Silicon Interposer For Compact Right Angle Coupling Of Flip Chip Vcsel And Detector Arrays To Multi-Facet Endface Optical Fibers
Authors: Terry Bowen, Marcel Buijs, Jeroen Duis, Mirko Schurink Company: Tyco Electronics and DCD Date Published: 1/18/2011
Pan Pacific Symposium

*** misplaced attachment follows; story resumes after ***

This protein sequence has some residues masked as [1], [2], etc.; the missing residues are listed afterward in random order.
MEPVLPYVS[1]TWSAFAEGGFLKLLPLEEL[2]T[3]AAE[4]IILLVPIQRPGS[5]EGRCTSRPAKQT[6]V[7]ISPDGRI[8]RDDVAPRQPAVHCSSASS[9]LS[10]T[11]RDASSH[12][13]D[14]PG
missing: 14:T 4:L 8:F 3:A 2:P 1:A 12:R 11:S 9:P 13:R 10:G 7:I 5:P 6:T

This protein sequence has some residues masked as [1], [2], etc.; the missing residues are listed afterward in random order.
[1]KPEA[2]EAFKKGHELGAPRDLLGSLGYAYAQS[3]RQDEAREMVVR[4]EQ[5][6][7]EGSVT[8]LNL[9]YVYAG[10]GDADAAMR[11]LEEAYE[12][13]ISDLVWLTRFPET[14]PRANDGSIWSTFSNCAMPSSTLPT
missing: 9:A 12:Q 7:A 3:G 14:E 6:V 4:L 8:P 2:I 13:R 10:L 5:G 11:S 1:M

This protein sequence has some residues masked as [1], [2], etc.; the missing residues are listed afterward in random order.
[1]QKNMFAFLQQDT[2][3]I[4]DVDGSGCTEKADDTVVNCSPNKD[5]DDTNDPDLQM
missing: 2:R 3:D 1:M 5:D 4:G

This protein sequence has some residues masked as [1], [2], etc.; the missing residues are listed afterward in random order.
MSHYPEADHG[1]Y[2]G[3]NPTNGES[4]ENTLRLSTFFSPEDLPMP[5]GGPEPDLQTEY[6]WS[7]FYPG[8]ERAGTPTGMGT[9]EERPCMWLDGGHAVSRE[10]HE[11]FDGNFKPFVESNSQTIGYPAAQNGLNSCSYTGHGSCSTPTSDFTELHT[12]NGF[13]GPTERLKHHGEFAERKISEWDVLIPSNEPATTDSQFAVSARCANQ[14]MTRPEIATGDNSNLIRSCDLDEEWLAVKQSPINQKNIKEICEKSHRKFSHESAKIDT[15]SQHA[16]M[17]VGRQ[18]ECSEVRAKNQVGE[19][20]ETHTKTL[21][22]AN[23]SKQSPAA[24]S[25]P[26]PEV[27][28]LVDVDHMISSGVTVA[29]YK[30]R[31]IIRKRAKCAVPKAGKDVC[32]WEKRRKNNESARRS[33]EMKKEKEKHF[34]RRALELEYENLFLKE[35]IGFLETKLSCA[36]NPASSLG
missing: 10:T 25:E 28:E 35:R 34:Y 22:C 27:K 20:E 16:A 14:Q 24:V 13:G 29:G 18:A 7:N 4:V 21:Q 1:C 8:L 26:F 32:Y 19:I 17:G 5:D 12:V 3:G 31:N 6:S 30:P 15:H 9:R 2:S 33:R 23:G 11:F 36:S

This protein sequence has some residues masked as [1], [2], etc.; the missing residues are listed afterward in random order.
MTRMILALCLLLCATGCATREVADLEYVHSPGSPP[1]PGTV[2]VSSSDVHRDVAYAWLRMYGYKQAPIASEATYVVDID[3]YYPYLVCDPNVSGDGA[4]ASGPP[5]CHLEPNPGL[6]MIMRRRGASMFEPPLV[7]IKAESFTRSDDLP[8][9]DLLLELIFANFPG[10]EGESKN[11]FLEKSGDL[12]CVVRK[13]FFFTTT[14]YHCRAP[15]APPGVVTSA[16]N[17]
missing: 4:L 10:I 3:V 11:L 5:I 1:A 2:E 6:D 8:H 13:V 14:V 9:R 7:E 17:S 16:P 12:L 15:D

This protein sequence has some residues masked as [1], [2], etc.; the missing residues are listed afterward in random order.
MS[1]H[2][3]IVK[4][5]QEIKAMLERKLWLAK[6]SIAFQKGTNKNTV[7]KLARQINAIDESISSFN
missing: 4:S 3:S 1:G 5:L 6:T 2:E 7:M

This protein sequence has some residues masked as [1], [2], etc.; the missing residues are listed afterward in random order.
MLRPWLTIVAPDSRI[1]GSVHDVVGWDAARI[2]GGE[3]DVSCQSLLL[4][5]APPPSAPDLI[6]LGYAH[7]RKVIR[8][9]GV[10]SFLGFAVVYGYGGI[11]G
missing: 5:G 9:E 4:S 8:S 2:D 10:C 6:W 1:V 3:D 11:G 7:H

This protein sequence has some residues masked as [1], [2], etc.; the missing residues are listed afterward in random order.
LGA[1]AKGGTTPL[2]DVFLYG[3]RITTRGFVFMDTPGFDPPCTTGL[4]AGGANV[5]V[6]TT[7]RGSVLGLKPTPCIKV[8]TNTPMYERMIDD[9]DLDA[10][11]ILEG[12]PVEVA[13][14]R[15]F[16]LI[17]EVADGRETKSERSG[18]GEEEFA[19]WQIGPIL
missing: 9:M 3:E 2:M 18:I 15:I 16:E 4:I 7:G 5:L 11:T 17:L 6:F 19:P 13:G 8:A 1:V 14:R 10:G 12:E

Abstract: Silicon wafer-scale processing promises to provide a manufacturable approach for high volume, low cost, opto-electronic packaging. A silicon interposer with precise mechanical features is presented which accurately positions optical fibers with laser shaped fiber endfaces to Vertical Cavity Surface Emitting Laser (VCSEL) and optical photodetector array die. These optical array die and corresponding electrical driver and receiver array die are designed to be flip-chip mounted onto the top surface of silicon interposer sites. The electrical and optical die are passively aligned and electrically interconnected by simultaneous reflow of solder pads used for the flip chip mounting. Input and output electrical traces are routed on the silicon interposer top surface and transferred to the interposer back surface by through wafer vias. After dicing the populated silicon interposer sites from the wafer, termination is achieved with optical fibers that feature a multi-facet laser shaped endface. This optical fiber termination step also features passive alignment using precision placement of v-grooves for the optical fibers and a set of flip chip Au Sn solder pads formed on the top surface of the silicon interposer. The VCSEL and photodetector arrays have a matching set of solder pads that are precisely located relative to optical apertures on each die. When the wafer-scale solder reflow process is performed, surface tension of the molten solder pulls the two pad arrays into precise alignment. This places apertures of the optical devices into an aligned position over the v-grooves that receive the optical fibers. The result is a right angle optical coupling arrangement, which has a very compact structure. The optical coupling efficiency is enhanced by laser forming a multi-facet mirror directly on the endface of the optical fibers. This is achieved using a pulsed CO2 laser, which is programmed to cut the desired shape onto the fiber endface, and application of a reflective coating. One facet of the shaped fiber endface is allocated to provide a mechanical stop surface. This stop surface properly positions the fiber endface mirror relative to the VCSEL / detector optical apertures when it physically contacts the end facet of the Si interposer v-groove during fiber termination. The opposite end of the v-groove is widened to accommodate the coating of the optical fiber in order to provide a strain relief where the fiber exits the interposer. Finally, electrical termination is made to the back side of the silicon interposer using a high speed flex circuit. The result is a compact high speed Chip-to-World opto-electronic interconnect designed for greater than 10 Gbps operation giving optical coupling efficiency of less than 1 dB loss. Optical simulation using Zemax® is used to calculate coupling efficiency with respect to manufacturing tolerances.